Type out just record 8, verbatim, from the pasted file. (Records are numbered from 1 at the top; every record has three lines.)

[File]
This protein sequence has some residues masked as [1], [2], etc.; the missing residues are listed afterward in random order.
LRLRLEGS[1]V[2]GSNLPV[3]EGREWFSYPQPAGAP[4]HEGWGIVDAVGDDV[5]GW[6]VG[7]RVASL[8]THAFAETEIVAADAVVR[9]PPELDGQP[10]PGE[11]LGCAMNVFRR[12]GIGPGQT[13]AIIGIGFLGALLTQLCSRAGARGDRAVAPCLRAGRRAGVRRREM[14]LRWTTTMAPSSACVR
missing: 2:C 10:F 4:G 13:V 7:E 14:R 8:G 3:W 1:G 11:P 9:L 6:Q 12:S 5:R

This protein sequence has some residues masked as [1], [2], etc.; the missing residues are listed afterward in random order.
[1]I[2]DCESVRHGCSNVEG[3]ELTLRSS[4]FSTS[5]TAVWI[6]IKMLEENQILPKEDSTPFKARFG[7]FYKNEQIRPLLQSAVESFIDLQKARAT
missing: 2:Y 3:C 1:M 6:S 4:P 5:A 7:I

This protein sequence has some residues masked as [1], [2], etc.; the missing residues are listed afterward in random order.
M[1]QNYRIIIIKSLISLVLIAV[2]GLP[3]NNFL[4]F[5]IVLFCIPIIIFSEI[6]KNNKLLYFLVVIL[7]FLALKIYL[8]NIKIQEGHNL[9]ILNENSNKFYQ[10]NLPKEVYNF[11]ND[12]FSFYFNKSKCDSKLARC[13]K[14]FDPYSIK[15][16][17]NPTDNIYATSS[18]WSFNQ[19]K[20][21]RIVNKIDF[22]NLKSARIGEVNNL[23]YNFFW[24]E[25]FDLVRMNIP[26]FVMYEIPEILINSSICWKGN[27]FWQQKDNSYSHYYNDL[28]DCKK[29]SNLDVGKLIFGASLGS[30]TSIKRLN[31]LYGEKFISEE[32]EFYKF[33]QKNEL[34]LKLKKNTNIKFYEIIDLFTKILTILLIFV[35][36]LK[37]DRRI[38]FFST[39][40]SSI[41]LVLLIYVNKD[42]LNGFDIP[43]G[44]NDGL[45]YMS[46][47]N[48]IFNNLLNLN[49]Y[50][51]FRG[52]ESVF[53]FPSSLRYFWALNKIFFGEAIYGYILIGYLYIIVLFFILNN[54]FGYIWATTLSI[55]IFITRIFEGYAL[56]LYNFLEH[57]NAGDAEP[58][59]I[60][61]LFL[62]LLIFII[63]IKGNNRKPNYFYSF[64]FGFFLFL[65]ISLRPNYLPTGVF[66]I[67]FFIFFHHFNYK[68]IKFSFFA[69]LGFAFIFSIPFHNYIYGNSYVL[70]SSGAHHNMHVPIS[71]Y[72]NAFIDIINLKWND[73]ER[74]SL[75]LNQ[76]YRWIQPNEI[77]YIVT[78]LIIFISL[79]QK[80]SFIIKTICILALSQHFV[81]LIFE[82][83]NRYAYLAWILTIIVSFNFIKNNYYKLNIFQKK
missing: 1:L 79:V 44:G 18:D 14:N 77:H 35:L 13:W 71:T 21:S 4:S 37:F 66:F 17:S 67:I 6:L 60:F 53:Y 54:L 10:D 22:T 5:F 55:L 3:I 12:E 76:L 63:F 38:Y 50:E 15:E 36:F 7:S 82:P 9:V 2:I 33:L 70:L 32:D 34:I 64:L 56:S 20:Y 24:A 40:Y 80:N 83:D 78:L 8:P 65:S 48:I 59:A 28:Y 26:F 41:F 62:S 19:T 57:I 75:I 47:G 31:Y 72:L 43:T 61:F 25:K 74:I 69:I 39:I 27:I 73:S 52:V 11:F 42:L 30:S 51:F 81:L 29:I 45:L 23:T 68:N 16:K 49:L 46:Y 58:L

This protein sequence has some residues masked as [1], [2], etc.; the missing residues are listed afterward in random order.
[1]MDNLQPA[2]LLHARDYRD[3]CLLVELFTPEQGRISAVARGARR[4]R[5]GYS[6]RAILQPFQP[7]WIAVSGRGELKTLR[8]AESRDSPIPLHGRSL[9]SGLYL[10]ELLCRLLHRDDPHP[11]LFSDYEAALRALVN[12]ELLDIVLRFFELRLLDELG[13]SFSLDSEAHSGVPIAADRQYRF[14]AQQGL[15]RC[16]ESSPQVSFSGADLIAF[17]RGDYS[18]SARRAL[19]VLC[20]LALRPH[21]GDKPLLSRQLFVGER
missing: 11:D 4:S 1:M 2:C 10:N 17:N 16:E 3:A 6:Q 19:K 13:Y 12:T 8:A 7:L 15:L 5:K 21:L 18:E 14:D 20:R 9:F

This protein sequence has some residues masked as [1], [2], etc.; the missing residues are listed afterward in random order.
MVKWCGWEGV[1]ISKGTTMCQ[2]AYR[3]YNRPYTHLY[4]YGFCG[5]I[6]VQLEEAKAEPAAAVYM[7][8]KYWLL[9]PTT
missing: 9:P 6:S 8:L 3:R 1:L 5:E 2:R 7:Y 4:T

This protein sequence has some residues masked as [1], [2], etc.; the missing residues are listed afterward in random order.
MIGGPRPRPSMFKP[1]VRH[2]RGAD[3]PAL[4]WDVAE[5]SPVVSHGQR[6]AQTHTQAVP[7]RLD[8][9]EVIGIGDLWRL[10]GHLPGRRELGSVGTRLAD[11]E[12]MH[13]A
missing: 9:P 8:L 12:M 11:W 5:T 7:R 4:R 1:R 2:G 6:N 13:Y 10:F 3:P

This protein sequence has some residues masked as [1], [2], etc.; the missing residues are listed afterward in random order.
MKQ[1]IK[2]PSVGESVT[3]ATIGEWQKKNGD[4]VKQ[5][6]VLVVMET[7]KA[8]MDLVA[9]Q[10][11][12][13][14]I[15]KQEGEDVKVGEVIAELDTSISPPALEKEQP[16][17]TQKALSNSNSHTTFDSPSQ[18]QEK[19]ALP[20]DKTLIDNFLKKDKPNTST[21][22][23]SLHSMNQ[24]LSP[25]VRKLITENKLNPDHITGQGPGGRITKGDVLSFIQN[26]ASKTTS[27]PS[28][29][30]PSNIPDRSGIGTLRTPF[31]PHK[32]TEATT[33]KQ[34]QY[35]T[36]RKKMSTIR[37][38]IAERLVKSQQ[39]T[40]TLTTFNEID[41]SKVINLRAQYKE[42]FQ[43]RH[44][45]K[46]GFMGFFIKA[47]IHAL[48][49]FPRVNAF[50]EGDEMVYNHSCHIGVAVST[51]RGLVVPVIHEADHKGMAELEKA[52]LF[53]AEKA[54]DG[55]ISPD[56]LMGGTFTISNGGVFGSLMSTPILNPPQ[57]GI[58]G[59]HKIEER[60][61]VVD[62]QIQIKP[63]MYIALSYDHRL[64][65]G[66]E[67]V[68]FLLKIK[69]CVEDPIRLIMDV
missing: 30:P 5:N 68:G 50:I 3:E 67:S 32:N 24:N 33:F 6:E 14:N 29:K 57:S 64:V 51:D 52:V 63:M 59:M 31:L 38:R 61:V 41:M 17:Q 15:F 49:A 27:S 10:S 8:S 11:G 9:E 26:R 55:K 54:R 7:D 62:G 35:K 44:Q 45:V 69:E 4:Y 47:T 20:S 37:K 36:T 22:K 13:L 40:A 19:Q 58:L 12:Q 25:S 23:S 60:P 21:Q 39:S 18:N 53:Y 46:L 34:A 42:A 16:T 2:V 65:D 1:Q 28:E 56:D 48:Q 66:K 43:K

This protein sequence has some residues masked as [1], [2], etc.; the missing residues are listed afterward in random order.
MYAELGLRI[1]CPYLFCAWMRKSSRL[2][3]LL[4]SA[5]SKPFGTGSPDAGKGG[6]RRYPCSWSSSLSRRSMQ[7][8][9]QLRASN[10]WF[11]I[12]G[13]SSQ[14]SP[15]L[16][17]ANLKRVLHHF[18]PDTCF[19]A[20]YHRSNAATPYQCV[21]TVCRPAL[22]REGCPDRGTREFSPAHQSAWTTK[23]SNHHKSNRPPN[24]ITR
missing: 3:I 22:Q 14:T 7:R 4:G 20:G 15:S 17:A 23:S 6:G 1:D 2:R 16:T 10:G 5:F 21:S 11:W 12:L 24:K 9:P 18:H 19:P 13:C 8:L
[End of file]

This protein sequence has some residues masked as [1], [2], etc.; the missing residues are listed afterward in random order.
MYAELGLRI[1]CPYLFCAWMRKSSRL[2][3]LL[4]SA[5]SKPFGTGSPDAGKGG[6]RRYPCSWSSSLSRRSMQ[7][8][9]QLRASN[10]WF[11]I[12]G[13]SSQ[14]SP[15]L[16][17]ANLKRVLHHF[18]PDTCF[19]A[20]YHRSNAATPYQCV[21]TVCRPAL[22]REGCPDRGTREFSPAHQSAWTTK[23]SNHHKSNRPPN[24]ITR
missing: 3:I 22:Q 14:T 7:R 4:G 20:G 15:S 17:A 23:S 6:G 1:D 2:R 16:T 10:G 5:F 21:S 11:W 12:L 24:K 9:P 18:H 19:P 13:C 8:L